EMI : Electromagnetic interference

Basic concepts

The potential risk of interaction between electronic systems and implantable cardioverter-defibrillator has been frequently reported. Electromagnetic interference (EMI) can occur in a variety of settings,  within and outside the hospital environment, at home, work, and other everyday environments. EMI may occur by conduction if the patient is in direct contact with the source or by radiation if the patient is positioned within an electromagnetic field. Contemporary, ICDs are protected from most sources of interference a patient may encounter in daily routine life. Signals are typically filtered by narrow bandpass filters to exclude noncardiac signals. However, very-high-sensitivity levels required in ICDs can promote oversensing of extracardiac non physiological signals corresponding to the same bandpass of cardiac signals. Electromagnetic interference may not be filtered and may result in consequences ranging from inappropriate shocks to pacing inhibition, automatic mode switching, triggering of rapid ventricular pacing from oversensing by the atrial channel, closure of the reed switch with temporary suspension of arrhythmia therapies and reversion to asynchronous pacing. Infrequently, interference within a high-intensity electromagnetic field can cause permanent damage to the circuitry.

The diagnosis of electromagnetic interference is based on an history of exposure to a source at the time of event and oversensing of characteristic rapid, regular signals spanning the entire cardiac cycle. Electromagnetic interference at power frequencies (60 Hz for Europe and 50 Hz for Europe) occurs when the patient is in physical contact with poorly grounded electrical equipment. If oversensing is prolonged, a single shock is most of the time curative since the patient stops immediately the provoking activity and thus stopping the interference. Electromagnetic interference is more likely for integrated-bipolar sensing than for true-bipolar sensing since the antenna is larger. The non-physiological, high frequencies signals oversensed by the device are typically of higher amplitude in the near versus far-field channel and are sensed on all the channels with possible diagnosis of double tachycardia (atrial fibrillation and ventricular fibrillation). These artifacts may be consistent with 50 or 60-Hz alternating current and a change in sweep speed allows the display of the characteristic sinusoidal aspect with a 20 or 16-ms interval in-between each signal.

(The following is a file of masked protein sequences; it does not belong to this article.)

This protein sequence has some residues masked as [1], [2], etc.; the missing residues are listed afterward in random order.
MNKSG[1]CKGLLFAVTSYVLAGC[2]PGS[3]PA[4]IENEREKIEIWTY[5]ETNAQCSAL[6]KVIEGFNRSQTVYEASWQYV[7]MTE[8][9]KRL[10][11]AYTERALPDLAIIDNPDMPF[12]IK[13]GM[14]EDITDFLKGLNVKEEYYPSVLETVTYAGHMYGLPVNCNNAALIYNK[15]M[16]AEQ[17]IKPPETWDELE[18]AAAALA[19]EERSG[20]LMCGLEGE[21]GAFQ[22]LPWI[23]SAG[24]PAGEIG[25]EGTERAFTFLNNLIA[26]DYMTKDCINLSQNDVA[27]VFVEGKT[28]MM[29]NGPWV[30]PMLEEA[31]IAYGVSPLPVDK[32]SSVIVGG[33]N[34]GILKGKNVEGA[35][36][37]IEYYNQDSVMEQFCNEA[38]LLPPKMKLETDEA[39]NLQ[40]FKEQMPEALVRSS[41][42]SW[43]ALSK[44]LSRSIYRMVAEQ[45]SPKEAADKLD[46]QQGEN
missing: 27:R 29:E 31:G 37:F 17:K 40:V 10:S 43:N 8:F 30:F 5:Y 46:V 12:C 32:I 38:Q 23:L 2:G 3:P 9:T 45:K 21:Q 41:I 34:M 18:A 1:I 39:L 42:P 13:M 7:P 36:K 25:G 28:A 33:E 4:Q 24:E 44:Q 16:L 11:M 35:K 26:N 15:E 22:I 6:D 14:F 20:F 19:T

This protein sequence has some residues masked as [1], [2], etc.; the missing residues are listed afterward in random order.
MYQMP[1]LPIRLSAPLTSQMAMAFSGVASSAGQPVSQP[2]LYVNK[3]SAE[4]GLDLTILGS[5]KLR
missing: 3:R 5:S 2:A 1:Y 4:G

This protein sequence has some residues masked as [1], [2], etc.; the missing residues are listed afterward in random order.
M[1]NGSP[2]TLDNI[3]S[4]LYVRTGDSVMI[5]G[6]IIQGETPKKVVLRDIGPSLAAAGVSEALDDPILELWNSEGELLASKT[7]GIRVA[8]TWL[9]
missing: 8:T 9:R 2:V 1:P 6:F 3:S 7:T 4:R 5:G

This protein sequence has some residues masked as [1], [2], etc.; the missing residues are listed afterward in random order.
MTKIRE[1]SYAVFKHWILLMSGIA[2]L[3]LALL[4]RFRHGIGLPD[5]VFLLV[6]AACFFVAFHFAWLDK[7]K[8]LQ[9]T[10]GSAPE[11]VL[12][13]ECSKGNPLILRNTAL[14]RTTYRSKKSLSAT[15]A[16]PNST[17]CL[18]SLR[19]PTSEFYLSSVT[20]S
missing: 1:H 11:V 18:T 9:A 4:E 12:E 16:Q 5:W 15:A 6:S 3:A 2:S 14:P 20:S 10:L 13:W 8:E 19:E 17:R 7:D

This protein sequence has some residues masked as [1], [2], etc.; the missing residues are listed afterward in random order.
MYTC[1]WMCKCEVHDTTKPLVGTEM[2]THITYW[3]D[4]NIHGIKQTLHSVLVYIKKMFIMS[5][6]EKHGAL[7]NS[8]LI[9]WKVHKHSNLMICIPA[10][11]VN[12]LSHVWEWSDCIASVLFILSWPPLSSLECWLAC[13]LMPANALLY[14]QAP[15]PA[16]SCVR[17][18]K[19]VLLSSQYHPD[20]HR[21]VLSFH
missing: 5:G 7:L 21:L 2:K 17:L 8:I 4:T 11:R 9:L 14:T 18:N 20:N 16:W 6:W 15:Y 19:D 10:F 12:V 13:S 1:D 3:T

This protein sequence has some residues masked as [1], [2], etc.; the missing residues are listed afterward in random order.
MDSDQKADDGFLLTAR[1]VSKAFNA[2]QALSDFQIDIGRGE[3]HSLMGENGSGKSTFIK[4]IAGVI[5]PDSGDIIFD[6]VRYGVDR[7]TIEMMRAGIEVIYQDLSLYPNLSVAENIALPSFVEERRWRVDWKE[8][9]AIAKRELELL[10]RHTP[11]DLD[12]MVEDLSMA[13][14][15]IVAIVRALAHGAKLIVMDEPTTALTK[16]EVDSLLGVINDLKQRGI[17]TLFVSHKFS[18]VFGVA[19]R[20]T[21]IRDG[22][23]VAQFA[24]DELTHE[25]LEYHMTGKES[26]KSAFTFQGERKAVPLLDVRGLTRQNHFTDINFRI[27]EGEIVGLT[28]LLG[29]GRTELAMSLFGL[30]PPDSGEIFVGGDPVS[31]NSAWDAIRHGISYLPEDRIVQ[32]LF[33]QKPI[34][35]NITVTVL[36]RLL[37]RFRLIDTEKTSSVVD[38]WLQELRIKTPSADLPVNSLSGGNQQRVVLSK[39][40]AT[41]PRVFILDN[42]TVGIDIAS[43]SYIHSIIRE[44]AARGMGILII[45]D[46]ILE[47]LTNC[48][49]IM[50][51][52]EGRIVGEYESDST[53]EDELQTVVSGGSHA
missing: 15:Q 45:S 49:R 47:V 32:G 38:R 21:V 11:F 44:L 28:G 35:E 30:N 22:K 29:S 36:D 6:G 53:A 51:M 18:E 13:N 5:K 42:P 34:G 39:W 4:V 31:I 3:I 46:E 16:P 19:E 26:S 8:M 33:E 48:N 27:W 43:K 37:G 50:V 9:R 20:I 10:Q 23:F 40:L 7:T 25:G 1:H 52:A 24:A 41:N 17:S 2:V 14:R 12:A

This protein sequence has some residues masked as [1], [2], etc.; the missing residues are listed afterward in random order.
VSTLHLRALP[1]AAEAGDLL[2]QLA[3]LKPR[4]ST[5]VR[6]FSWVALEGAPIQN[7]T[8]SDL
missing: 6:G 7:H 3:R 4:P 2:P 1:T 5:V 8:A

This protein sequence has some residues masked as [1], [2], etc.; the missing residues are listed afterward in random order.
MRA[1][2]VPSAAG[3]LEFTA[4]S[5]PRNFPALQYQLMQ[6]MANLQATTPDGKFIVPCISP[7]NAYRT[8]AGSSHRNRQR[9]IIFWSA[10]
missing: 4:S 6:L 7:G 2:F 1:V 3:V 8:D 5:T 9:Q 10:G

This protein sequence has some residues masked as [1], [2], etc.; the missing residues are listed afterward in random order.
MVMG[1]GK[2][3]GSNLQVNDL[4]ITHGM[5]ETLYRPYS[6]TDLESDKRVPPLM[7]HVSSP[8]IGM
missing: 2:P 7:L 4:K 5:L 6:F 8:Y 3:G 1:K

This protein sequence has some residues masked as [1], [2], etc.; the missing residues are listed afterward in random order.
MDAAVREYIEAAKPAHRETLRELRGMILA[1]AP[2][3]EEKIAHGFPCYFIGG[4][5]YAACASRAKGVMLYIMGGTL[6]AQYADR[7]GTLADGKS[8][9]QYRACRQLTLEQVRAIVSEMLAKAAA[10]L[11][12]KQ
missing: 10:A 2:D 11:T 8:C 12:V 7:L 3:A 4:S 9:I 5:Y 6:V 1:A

The main preventive measures consist of finding the emitting source and avoiding the use of poorly insulated instrumentation. Different companies (Boston Scientific, Microport CRM-Sorin, and Abbott) provide noise reversion algorithm based on rejection of high frequency repetitive non-physiological signals, designed to overcome electromagnetic interference and lower the risk of inappropriate therapy.


Use of electrocautery

When an ICD recipient undergoes a surgical intervention, the surgeon must be advised to use electrical scalpels in bipolar mode, to use it for very brief durations, and to place the grounding plates of the scalpel away from the pulse generator keeping the system outside of the current flow. The device must be temporarily deactivated in order to completely eliminate the risk of interference. During periods of therapy deactivation, the patient must be monitored with external defibrillation equipment immediately available. Two options can be chosen to deactivate the device: application of an external magnet and device reprogramming. The application of the magnet is usually preferred because 1) in case of occurrence of a true arrhythmias during the procedure, the medical team can immediately reactivate the device, the magnet effect being reversible, both the detection and therapies are immediately available after the magnet is removed 2) absence or delay in reactivation of the therapies is not infrequent in case of device reprogramming.

The magnet effect also has some specificities according to the device company: no effect on pacing except for Microport CRM-Sorin devices, interruption of the effect after 8 hours of application in Biotronik devices, programmable magnet response in Abbott devices (normal or ignore) and Boston Scientific devices (on versus off); before chosing the magnet strategy for the devices of these 2 companies, the magnet response must be checked and eventually reprogrammed to normal or on.